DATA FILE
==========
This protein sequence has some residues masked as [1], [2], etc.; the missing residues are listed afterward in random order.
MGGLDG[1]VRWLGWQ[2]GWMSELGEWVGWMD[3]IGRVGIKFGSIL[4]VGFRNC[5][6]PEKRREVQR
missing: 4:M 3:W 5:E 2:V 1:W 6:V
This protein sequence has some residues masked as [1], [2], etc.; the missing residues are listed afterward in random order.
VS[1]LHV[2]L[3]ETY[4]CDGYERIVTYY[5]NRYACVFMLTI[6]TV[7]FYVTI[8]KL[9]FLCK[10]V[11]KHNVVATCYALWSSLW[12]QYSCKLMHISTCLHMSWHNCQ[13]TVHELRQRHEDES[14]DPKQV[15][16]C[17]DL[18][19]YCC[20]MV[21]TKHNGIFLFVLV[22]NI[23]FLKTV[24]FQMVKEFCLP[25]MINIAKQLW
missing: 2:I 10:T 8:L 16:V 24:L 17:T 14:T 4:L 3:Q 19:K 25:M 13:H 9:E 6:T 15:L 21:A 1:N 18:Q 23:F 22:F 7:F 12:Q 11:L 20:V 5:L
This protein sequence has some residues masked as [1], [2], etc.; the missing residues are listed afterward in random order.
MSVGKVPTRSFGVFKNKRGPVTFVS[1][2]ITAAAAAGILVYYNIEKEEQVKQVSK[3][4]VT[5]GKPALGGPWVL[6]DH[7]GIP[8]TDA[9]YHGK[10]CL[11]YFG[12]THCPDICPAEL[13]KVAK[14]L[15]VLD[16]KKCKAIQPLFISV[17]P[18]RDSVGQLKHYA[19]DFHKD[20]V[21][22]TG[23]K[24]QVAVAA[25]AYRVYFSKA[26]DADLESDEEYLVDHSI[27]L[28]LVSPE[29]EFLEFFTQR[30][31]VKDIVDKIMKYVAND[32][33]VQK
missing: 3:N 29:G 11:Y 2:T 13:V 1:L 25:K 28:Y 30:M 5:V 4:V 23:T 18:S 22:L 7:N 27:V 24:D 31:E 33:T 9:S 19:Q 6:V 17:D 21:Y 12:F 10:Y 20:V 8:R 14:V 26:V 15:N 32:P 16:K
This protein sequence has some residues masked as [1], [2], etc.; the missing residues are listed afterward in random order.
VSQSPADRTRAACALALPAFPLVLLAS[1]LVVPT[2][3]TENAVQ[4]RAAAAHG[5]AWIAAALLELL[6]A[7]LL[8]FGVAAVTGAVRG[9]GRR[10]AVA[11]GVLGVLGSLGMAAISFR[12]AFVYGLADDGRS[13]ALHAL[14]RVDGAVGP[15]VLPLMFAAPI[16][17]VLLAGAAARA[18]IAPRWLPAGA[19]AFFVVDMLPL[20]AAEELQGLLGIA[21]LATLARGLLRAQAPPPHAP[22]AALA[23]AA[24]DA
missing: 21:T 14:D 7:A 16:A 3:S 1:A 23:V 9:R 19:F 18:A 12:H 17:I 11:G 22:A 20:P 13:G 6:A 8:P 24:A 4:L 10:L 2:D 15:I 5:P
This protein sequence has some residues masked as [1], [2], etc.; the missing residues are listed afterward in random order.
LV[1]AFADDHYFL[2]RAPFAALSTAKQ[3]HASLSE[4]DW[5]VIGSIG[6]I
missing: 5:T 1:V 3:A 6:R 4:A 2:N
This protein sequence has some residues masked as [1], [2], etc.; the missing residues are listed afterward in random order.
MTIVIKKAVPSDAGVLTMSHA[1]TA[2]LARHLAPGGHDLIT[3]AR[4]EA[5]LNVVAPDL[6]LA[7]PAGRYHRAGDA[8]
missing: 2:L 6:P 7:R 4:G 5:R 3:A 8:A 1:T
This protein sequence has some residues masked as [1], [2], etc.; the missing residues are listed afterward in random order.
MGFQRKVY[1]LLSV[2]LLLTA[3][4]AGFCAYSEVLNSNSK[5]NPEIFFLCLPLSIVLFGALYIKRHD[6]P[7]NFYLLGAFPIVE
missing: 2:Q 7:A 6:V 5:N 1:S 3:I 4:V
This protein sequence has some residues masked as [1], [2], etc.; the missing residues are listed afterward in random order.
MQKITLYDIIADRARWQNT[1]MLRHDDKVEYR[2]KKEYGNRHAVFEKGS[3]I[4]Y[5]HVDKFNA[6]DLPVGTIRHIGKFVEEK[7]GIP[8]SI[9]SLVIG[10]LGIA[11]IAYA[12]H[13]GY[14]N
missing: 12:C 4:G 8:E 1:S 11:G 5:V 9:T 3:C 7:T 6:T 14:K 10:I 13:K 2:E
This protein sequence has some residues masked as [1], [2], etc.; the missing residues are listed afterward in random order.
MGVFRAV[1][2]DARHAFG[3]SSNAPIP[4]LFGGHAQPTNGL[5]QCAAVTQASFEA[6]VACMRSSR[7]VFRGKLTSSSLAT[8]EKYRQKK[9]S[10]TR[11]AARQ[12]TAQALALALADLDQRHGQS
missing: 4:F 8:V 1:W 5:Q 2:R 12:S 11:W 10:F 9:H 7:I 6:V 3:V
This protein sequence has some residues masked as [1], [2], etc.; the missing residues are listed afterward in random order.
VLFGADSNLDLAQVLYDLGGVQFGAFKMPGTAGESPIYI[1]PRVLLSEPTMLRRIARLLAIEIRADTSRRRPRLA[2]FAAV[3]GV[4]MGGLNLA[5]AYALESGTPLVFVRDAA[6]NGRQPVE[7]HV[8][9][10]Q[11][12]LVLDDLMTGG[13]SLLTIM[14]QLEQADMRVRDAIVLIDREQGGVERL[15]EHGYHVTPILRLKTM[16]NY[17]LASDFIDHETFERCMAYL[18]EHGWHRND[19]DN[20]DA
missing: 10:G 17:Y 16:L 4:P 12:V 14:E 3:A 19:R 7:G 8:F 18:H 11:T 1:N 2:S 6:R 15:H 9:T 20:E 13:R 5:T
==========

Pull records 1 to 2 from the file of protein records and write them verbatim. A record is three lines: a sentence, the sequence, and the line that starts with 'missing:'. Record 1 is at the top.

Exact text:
This protein sequence has some residues masked as [1], [2], etc.; the missing residues are listed afterward in random order.
MGGLDG[1]VRWLGWQ[2]GWMSELGEWVGWMD[3]IGRVGIKFGSIL[4]VGFRNC[5][6]PEKRREVQR
missing: 4:M 3:W 5:E 2:V 1:W 6:V
This protein sequence has some residues masked as [1], [2], etc.; the missing residues are listed afterward in random order.
VS[1]LHV[2]L[3]ETY[4]CDGYERIVTYY[5]NRYACVFMLTI[6]TV[7]FYVTI[8]KL[9]FLCK[10]V[11]KHNVVATCYALWSSLW[12]QYSCKLMHISTCLHMSWHNCQ[13]TVHELRQRHEDES[14]DPKQV[15][16]C[17]DL[18][19]YCC[20]MV[21]TKHNGIFLFVLV[22]NI[23]FLKTV[24]FQMVKEFCLP[25]MINIAKQLW
missing: 2:I 10:T 8:L 16:V 24:L 17:T 14:T 4:L 3:Q 19:K 25:M 13:H 9:E 6:T 15:L 21:A 1:N 18:Q 23:F 22:F 7:F 12:Q 11:L 20:V 5:L